“How long has he been down there?” “Three months.” This what I mean about my husband surprising me. He has been feeding this kitten on the sly for three months because he didn’t want to tell me. After I could catch my breath from laughing again I asked, “What’s his name?” “Little Kitten.” he says.

We’re going to have to work on that. I think Ferdinand. Welcome Ferdinand.

 

 

 

 

Advertisements

Notch

I have a thing about this rabbit that keeps coming to our front porch. I call him Notch because obviously he has a notch in one ear. Every evening around 8:30 I step out onto our front porch to take in the sunset and see what’s going on with the weather. There he is, in the exact same spot by our patio steps. There must be something really good growing there, or he just likes that spot. He’s gotten so used to me now, he’ll let me sit in my patio chair and take pictures of him. My husband is behind me now saying “You can NOT buy feed for that rabbit.” Who asked?

Bun resting
Notch

 

DSC01341
Notch’s buds in our driveway.

 

Lots of rabbits in the yard this year. I spook them as I begin my morning walk.

But Notch is may favorite. Not that I’m getting attached. No not me.

Riding the Waves

Frog PairWe lost most of the pond frogs in my front yard pond last winter when an unexpectedly hard freeze sealed the top of the pond for too  long. I missed their chirping in the evenings. Now all of a sudden we have a population boom in my Texas pond. A dozen or more frogs make a splashy exit every time I get too close. This morning I was lucky to snap a few family shots. They have my permission to eat all the mosquitos they want.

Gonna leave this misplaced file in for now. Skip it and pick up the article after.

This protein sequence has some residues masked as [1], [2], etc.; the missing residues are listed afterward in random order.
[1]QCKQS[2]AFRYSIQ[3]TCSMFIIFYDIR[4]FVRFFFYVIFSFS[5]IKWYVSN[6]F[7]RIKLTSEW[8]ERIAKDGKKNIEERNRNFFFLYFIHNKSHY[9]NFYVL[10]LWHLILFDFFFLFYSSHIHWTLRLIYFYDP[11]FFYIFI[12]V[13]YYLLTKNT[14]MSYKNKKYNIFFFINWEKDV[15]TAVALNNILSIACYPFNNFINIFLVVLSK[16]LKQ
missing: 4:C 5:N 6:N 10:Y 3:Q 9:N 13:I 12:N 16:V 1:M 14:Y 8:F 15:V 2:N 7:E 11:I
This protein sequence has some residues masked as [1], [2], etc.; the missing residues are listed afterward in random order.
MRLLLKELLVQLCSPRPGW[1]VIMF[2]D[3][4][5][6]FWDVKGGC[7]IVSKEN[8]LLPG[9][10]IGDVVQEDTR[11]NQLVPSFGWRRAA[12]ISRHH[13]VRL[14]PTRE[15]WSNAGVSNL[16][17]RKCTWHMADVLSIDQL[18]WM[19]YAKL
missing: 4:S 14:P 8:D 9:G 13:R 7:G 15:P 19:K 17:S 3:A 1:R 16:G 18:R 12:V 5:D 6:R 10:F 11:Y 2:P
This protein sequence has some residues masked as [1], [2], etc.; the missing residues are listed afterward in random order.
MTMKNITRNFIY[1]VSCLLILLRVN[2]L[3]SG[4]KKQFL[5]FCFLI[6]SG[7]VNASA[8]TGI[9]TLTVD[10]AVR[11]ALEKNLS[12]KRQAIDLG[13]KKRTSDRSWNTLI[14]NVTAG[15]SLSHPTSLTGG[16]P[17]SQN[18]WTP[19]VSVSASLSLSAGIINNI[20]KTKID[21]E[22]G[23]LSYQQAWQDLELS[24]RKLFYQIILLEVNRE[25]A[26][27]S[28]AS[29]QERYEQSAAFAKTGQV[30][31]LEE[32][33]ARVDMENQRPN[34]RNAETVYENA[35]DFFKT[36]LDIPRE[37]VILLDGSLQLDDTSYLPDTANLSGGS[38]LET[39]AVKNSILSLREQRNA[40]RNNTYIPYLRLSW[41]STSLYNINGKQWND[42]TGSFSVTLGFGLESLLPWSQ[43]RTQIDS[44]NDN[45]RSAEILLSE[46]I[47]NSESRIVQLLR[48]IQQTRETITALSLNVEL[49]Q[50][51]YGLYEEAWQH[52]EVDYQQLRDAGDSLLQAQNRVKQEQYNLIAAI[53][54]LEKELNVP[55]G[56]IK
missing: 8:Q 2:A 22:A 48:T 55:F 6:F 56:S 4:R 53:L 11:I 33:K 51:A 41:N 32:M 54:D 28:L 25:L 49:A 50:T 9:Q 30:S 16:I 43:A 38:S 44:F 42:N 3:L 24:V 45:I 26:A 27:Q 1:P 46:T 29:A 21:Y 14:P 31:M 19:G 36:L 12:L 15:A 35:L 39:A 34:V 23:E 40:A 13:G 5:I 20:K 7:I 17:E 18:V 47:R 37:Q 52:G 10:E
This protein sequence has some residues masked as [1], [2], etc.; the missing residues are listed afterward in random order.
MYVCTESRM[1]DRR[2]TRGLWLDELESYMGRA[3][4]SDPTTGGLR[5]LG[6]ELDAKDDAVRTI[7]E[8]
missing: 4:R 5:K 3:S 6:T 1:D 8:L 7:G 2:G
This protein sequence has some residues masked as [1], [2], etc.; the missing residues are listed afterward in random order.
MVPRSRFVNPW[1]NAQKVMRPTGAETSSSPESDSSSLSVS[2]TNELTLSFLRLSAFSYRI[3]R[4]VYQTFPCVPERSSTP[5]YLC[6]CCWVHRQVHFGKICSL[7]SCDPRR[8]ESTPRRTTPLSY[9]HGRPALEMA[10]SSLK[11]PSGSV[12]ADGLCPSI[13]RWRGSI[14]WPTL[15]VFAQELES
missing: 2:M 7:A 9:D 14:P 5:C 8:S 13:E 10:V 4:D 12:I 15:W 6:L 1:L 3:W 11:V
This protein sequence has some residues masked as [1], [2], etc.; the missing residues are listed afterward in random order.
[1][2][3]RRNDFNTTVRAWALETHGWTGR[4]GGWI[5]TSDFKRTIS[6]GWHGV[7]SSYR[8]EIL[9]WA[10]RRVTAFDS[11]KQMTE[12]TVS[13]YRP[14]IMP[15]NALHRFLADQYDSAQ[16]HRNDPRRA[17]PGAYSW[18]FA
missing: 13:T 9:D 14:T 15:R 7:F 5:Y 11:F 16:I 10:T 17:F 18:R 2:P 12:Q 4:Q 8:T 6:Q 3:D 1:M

Family Group

 

July in Texas

I love July in north Texas. Sure it’s hot, but there is B-B-Q and the garden is picking up steam. I like getting up early to take my walk in the summer. So after dousing myself with repellent to keep away the hummingbird-size mosquitos and the chiggers lurking in the grass, I walk up and down my country road for my requisite thirty minutes. I am serenaded by my four donkeys as soon as I walk out the front door; our built–in intruder alert system. This morning when I got back Indy came up for a little snuggle time and to see if he could finagle a treat.

Pretty Boy Indy
Indy

God had a good day when he made donkeys. These little miniatures are loyal, affectionate; they keep away coyotes and kill the bad snakes before they get into the yard. Indy is a little stud donkey we keep on our back pasture. He is by himself (not counting the deer) on about four acres, we keep the Jennys fenced on another pasture (we have four miniature donkeys and that’s enough) and his sire, Poco in the pasture up front. Where have you been momIndy has a thing about smelling my shoes. His version of asking “Where have you been?” So after he investigates my shoes, he gets his scratch and poses majestically for pictures.

Bette Davis eyeI think donkey eyes are beautiful; rimmed with black and with the longest eyelashes! Donkeys are perfectly adapted for the rocky, cedar-covered hills that surround our home.

Just one inch more